Romans 13:8 says, “Owe no man anything.” This does not mean that we should never borrow anything. It simply means that you will not owe what you have borrowed until it is due. When it is due, you must pay in full. If not, you are in debt and owe.

Debt has the power to keep you from providing for your family. In describing the duty of every Christian, the apostle Paul said, “Anyone who does not provide for his own, and especially for those of his household, he has denied the faith and is worse than an unbeliever:” (1 Tim. 5:8). Family debt can lead to wife and child abuse.

Debt in and of itself is not a sin, but it is dangerous. People go to jail every day because of unpaid debt. It might not be a literal jail, but it is a penitentiary where their fears, regrets, and depression over unpaid bills have the power to incarcerate them in an emotional prison every bit as real as one with bars.

Excessive debt is generally the result of greed. The culture in which we live places an enormous amount of pressure upon us to keep up with our neighbors. This causes us to constantly want more and more. Greed is never satisfied.

Do you need plastic surgery? If so, ask yourself these questions:
  • Do I really need this? God promises to meet the things we need, but He has never promised to meet what we want as a result of our greed.
  • Does my mate agree with me concerning going into debt? More family arguments take place over money and debt than almost anything else.
  • Will I have peace of mind as a result of taking on this debt? Owing more than you can reasonably pay has the power to put you under extreme pressure. No one can function effectively under those conditions.
  • How am I going to pay this back? If there is no legitimate way you can know that a debt you have taken on can be paid back, it should never be assumed in the first place. Foolish rationalizations at this point can get you into deep trouble.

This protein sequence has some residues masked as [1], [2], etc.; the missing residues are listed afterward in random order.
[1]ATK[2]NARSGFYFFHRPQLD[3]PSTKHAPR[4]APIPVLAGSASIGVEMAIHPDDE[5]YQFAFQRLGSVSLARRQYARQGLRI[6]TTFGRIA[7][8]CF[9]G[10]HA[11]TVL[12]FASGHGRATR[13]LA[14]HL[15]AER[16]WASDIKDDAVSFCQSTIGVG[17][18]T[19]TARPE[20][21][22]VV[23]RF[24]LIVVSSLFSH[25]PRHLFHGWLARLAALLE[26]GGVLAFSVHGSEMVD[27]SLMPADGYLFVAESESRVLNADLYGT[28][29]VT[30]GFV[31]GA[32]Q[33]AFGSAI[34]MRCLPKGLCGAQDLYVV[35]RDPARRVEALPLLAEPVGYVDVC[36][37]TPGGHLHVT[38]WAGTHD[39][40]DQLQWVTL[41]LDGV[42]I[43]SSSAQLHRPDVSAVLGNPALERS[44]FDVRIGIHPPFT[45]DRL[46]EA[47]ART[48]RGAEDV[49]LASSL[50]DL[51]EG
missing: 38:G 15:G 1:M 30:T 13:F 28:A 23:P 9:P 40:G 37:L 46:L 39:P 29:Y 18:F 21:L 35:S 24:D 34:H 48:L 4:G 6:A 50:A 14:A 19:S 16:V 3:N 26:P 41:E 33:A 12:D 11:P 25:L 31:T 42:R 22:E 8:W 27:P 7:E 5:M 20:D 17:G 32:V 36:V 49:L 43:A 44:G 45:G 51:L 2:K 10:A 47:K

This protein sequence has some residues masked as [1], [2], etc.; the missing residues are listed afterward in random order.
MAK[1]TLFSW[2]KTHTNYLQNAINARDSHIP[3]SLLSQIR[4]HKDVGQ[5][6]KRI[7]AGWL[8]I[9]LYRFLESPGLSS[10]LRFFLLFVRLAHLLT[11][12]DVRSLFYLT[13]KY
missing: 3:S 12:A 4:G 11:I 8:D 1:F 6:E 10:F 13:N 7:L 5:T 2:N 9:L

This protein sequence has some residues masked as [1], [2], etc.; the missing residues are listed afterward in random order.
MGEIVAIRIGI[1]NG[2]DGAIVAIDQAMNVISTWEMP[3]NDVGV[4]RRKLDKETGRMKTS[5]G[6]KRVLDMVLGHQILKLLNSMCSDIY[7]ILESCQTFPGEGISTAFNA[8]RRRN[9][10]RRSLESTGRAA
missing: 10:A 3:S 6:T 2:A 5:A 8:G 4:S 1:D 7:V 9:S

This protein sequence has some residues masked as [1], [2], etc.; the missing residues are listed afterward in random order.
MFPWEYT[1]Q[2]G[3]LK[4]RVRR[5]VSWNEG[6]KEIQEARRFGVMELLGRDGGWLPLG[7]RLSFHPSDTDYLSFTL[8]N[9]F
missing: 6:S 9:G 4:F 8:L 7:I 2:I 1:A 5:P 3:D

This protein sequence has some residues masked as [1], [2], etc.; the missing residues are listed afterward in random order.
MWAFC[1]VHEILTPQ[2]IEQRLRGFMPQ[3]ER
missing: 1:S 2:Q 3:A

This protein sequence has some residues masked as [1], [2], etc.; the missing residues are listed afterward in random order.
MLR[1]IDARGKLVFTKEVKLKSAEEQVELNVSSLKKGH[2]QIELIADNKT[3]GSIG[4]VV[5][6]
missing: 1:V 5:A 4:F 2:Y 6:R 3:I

• What can I achieve by taking on this debt that cannot be achieved in any other way? The Bible says that we are stewards of everything we have. Stewards do not waste God’s resources. We only oversee them, and are to use them in a way that glorifies Him and blesses mankind.
(EDITOR’S NOTE — Parkerson is a native of Georgia, a graduate of Mercer University [B.A.], Southeastern Seminary [M. Div. and Th.M.], and Campbell University [D.D.]. He has served as pastor of one church in Georgia and five churches in North Carolina. Following retirement as pastor of the First Baptist Church in Sanford on Sept. 30, 1996, he has served nine North Carolina churches as interim pastor. His column, The Paper Pulpit, has appeared weekly in a few newspapers and other publications since 1958. He and his wife, Jessie, live in Wilmington near their daughter and family.)  
8/23/2010 7:57:00 AM by D.E. Parkerson | with 0 comments



When Saying Nothing Says a Lot

August 16 2010 by D.E. Parkerson

One of my seminary professors many years ago said, “As you minister to those who are suffering or have experienced a great loss, remember this: There will be times when you do not know what to say. Don’t say anything! Your presence, your concern, and the One you represent will say more than any words you could express.”

He was saying that there are times when words are both inadequate and inappropriate, when they become an intrusion on the deepest and most sacred experiences of life. At such moments “silence is golden.”

In the Old Testament book that bears his name we are told that Job’s three so-called friends saw his horrible plight, his calamitous losses, his disfigurement and isolation, and did what many people would never do: “They sat on the ground with him for seven days and seven nights. No one said a word to him, because they saw how great his suffering was” (Job 2:13).

Seven days was the customary mourning period for the dead. Job’s three friends grieved for him as though he were dead. Their seven-day silence was far more eloquent than any words they could have spoken. How different it was from the endless advice and pious platitudes that are often encountered by persons in difficult times.

Jean Fleming, in her book, Between Walden and the Whirlwind, reminds us: “We live in a noisy, busy world. Silence and solitude are not 20th-century words. They fit the era of Victorian lace, high-button shoes and kerosene lamps better than our age of television, video arcades, and joggers wired with earphones. We have become a people with an aversion to quiet and an uneasiness with being alone.”